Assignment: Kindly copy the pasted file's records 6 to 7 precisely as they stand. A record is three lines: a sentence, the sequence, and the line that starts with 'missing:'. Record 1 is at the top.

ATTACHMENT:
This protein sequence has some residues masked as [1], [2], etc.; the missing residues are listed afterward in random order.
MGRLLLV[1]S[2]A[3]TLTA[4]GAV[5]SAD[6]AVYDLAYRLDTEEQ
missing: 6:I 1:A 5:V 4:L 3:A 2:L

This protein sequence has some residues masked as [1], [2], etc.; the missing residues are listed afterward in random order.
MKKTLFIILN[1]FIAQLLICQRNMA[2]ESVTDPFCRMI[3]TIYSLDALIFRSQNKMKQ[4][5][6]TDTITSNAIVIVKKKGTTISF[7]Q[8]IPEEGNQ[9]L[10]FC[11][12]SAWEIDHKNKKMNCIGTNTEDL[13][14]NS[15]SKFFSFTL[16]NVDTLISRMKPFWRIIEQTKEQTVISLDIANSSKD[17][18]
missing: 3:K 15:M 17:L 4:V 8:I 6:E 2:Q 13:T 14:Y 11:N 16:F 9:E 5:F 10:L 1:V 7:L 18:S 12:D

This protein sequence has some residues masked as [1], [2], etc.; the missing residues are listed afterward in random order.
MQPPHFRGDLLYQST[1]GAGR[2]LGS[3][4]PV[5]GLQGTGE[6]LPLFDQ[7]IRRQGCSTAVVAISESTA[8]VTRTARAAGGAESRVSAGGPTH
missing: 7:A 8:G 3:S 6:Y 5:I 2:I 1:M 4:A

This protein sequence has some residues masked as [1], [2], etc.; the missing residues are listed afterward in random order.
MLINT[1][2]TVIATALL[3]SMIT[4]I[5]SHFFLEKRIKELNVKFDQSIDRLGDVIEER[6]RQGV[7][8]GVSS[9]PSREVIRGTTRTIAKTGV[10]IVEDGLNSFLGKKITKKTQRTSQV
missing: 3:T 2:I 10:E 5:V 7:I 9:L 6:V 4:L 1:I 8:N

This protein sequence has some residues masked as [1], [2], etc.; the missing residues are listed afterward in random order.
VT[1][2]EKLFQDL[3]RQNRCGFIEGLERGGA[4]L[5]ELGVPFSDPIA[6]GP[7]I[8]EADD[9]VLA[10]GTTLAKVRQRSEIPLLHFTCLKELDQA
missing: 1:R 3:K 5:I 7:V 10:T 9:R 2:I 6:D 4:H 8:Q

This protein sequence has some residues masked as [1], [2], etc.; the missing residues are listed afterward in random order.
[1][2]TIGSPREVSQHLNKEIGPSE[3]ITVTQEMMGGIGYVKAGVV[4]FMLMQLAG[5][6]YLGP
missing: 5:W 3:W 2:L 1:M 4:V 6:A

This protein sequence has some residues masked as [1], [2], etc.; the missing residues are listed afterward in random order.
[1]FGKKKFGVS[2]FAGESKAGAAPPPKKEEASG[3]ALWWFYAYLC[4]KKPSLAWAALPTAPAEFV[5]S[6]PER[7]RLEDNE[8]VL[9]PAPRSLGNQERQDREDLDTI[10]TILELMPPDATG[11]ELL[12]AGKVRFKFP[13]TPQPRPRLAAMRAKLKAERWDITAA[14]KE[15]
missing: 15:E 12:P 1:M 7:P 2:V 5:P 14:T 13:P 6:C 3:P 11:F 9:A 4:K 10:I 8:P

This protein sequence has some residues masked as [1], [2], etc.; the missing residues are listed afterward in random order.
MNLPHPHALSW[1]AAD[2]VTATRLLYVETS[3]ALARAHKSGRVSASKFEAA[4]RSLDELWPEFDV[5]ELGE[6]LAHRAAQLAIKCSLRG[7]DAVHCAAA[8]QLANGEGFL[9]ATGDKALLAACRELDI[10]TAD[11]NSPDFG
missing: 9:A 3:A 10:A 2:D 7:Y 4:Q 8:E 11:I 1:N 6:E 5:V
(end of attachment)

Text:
This protein sequence has some residues masked as [1], [2], etc.; the missing residues are listed afterward in random order.
[1][2]TIGSPREVSQHLNKEIGPSE[3]ITVTQEMMGGIGYVKAGVV[4]FMLMQLAG[5][6]YLGP
missing: 5:W 3:W 2:L 1:M 4:V 6:A

This protein sequence has some residues masked as [1], [2], etc.; the missing residues are listed afterward in random order.
[1]FGKKKFGVS[2]FAGESKAGAAPPPKKEEASG[3]ALWWFYAYLC[4]KKPSLAWAALPTAPAEFV[5]S[6]PER[7]RLEDNE[8]VL[9]PAPRSLGNQERQDREDLDTI[10]TILELMPPDATG[11]ELL[12]AGKVRFKFP[13]TPQPRPRLAAMRAKLKAERWDITAA[14]KE[15]
missing: 15:E 12:P 1:M 7:P 2:V 5:P 14:T 13:P 6:C 3:P 11:F 9:A 4:K 10:I 8:P